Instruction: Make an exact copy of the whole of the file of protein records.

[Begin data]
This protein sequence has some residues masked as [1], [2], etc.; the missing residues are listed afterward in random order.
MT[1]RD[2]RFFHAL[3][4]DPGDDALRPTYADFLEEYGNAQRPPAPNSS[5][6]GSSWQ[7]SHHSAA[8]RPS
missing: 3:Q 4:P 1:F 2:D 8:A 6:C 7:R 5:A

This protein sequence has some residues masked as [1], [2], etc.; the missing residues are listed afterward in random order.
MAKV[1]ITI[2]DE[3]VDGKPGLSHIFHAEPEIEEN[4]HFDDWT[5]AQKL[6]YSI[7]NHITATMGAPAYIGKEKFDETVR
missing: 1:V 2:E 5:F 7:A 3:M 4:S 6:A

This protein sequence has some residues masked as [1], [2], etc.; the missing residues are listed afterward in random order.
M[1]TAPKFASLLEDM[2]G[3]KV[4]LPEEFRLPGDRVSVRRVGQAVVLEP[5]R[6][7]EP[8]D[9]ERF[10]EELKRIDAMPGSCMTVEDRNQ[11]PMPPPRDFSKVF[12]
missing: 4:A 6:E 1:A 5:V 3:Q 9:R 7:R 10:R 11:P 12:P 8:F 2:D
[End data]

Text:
This protein sequence has some residues masked as [1], [2], etc.; the missing residues are listed afterward in random order.
MT[1]RD[2]RFFHAL[3][4]DPGDDALRPTYADFLEEYGNAQRPPAPNSS[5][6]GSSWQ[7]SHHSAA[8]RPS
missing: 3:Q 4:P 1:F 2:D 8:A 6:C 7:R 5:A

This protein sequence has some residues masked as [1], [2], etc.; the missing residues are listed afterward in random order.
MAKV[1]ITI[2]DE[3]VDGKPGLSHIFHAEPEIEEN[4]HFDDWT[5]AQKL[6]YSI[7]NHITATMGAPAYIGKEKFDETVR
missing: 1:V 2:E 5:F 7:A 3:M 4:S 6:A

This protein sequence has some residues masked as [1], [2], etc.; the missing residues are listed afterward in random order.
M[1]TAPKFASLLEDM[2]G[3]KV[4]LPEEFRLPGDRVSVRRVGQAVVLEP[5]R[6][7]EP[8]D[9]ERF[10]EELKRIDAMPGSCMTVEDRNQ[11]PMPPPRDFSKVF[12]
missing: 4:A 6:E 1:A 5:V 3:Q 9:R 7:R 10:R 11:P 12:P 8:F 2:D